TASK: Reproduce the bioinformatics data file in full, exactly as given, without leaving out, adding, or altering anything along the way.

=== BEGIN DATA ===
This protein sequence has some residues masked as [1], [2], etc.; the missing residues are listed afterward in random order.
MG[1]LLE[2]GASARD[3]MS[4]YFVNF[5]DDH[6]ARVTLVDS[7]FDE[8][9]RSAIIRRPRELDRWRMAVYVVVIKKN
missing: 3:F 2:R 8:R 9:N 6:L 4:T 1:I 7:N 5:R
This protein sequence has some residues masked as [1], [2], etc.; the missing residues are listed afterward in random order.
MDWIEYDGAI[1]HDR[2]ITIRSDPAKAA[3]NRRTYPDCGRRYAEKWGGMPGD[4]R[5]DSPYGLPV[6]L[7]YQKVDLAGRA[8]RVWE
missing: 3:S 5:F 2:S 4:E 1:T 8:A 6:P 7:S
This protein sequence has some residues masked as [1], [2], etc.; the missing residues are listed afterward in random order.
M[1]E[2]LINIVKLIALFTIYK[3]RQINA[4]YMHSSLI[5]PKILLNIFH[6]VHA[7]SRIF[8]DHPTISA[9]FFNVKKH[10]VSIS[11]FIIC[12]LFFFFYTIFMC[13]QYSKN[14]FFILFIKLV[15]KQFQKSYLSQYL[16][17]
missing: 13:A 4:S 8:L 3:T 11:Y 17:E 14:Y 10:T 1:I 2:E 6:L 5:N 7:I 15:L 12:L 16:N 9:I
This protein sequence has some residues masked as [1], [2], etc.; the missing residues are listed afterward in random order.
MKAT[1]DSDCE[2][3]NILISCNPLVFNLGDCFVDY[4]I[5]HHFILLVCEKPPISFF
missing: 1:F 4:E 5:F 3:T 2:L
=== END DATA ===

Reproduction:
This protein sequence has some residues masked as [1], [2], etc.; the missing residues are listed afterward in random order.
MG[1]LLE[2]GASARD[3]MS[4]YFVNF[5]DDH[6]ARVTLVDS[7]FDE[8][9]RSAIIRRPRELDRWRMAVYVVVIKKN
missing: 3:F 2:R 8:R 9:N 6:L 4:T 1:I 7:N 5:R
This protein sequence has some residues masked as [1], [2], etc.; the missing residues are listed afterward in random order.
MDWIEYDGAI[1]HDR[2]ITIRSDPAKAA[3]NRRTYPDCGRRYAEKWGGMPGD[4]R[5]DSPYGLPV[6]L[7]YQKVDLAGRA[8]RVWE
missing: 3:S 5:F 2:S 4:E 1:T 8:A 6:P 7:S
This protein sequence has some residues masked as [1], [2], etc.; the missing residues are listed afterward in random order.
M[1]E[2]LINIVKLIALFTIYK[3]RQINA[4]YMHSSLI[5]PKILLNIFH[6]VHA[7]SRIF[8]DHPTISA[9]FFNVKKH[10]VSIS[11]FIIC[12]LFFFFYTIFMC[13]QYSKN[14]FFILFIKLV[15]KQFQKSYLSQYL[16][17]
missing: 13:A 4:S 8:L 3:T 11:Y 17:E 14:Y 10:T 1:I 2:E 6:L 5:N 7:I 15:L 12:L 16:N 9:I
This protein sequence has some residues masked as [1], [2], etc.; the missing residues are listed afterward in random order.
MKAT[1]DSDCE[2][3]NILISCNPLVFNLGDCFVDY[4]I[5]HHFILLVCEKPPISFF
missing: 1:F 4:E 5:F 3:T 2:L